Heather McAleney, a former summer camp counsellor from Fort St. John in northern B.C., recently graduated with a nursing degree in May. She secured a registered nurse position at a hospital in Dawson Creek, about 75 kilometres away.
“It’s a dream come true — I wake up every morning, and I get to do the thing that I’ve wanted to do my entire life,” she said.
Rather than pursuing a traditional four-year bachelor’s degree in nursing, McAleney chose a two-year Northern Baccalaureate Nursing Program (NBNP) offered at the University of Northern B.C.’s Peace River-Liard campus in Fort St. John. This accelerated program is designed for people with previous undergraduate education.
Being part of the first graduating cohort of the NBNP in Fort St. John, McAleney will witness the launch of the same program at UNBC’s campus at the Wood Innovation and Design Centre in downtown Prince George this fall.
Under the program, students need to complete 68 credits of nursing courses and a practicum within two years to earn a Bachelor of Science in Nursing degree. Before entering the program, students are required to have completed at least 24 credits of courses directly related to health care.
In comparison, students enrolled in a full four-year nursing degree program need to complete 136 credits of nursing courses and practicum, with no prerequisites upon enrollment.
Both the two-year and four-year degrees offered by UNBC are recognized by the B.C. College of Nurses and Midwives, the regulatory body for the profession. Graduates from these programs must pass a national nurse licensing examination to become registered nurses.
Catherine Schiller, the chair of UNBC’s School of Nursing, says the NBNP in Prince George will have an inaugural cohort of 12 students. She emphasizes that these students will graduate with the same level of skills as those from a four-year program.
“They are going to be graduating with the same qualifications, the same experiential journey through nursing school.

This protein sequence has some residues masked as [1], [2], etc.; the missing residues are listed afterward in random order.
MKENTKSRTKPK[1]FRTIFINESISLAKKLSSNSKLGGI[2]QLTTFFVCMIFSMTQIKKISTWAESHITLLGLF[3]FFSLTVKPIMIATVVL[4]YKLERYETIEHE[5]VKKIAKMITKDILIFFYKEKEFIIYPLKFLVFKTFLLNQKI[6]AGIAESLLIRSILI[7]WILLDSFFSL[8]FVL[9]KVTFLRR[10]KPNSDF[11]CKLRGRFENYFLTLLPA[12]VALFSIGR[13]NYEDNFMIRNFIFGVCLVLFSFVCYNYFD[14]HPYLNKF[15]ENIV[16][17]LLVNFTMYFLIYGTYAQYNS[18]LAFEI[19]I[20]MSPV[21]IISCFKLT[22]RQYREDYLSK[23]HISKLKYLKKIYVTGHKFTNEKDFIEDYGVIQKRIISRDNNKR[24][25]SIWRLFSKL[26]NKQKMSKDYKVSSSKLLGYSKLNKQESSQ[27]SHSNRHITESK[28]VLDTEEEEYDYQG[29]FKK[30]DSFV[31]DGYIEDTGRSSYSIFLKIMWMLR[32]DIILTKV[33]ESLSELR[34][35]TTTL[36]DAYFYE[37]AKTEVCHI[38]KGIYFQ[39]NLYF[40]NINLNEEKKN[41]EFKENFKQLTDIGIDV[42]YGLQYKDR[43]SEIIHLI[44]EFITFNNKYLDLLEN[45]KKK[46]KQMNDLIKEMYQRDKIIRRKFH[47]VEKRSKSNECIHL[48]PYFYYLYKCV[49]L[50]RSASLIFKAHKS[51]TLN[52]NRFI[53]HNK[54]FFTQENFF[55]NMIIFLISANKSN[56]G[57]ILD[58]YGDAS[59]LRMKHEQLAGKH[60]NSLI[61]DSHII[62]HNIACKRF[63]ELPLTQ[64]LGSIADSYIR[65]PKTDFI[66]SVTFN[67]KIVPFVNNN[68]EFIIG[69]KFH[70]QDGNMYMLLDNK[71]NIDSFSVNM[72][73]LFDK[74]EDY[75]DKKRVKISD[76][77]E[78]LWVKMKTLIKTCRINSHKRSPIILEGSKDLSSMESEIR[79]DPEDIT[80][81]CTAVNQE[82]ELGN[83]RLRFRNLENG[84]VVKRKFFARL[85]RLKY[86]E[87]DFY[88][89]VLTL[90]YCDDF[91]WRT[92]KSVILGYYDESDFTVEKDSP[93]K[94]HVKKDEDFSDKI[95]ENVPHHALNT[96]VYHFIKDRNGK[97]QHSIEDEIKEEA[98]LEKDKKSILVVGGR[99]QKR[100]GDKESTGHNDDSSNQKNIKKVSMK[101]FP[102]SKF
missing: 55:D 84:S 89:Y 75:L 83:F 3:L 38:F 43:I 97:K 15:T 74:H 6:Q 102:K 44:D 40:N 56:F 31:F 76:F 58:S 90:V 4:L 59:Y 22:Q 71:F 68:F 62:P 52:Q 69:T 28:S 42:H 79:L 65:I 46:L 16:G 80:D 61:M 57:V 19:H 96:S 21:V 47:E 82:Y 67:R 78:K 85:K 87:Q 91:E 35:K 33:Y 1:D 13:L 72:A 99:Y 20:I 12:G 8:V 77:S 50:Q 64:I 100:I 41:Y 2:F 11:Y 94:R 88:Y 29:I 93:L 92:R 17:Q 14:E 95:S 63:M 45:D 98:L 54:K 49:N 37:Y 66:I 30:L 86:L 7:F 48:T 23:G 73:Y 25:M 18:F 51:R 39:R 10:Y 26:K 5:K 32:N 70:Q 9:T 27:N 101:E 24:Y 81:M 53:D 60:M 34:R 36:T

“It’s just in a condensed format because they come to us already having taken their electives, their basic science courses that form part of the four-year journey,” Schiller told host Carolina de Ryk on CBC’s Daybreak North.
Addressing shortage of registered nurses
The NBNP expansion aligns with the B.C. government’s announcement last February to add 602 new nursing seats to public post-secondary institutions in the province. Similar fast-track programs have also been available in other post-secondary institutions such as the University of British Columbia, Kwantlen University and Vancouver Community College.
This expansion also comes in response to a severe shortage of nursing professionals in B.C., with more than 5,200 unfilled positions reported by the B.C. Nurses’ Union in spring 2022.
The university states that the NBNP’s goal is to address the need for nursing professionals in northern B.C., and Schiller encourages graduates to remain and work in the region, particularly in rural areas.
McAleney, who was born and grew up in Fort St. John, completed a two-year associate degree in health studies at the Northern Lights College campus in her hometown to meet the admission requirement for the NBNP.
She acknowledges that the nursing program was intense, with little time for socializing and an average of five hours of sleep per day over the two years.
Despite the challenges, McAleney says she is pleased to have been able to complete the nursing program while staying in her hometown.
She says she’s excited about her first nursing job in Dawson Creek and hopes to dispel the misconception that northern B.C. is just cold and miserable.
“A lot of people here [in] northern B.C. think it’s cold and miserable and just awful, but it’s so much more than that,” she said.
“It’s one of the most beautiful places on Earth, literally.”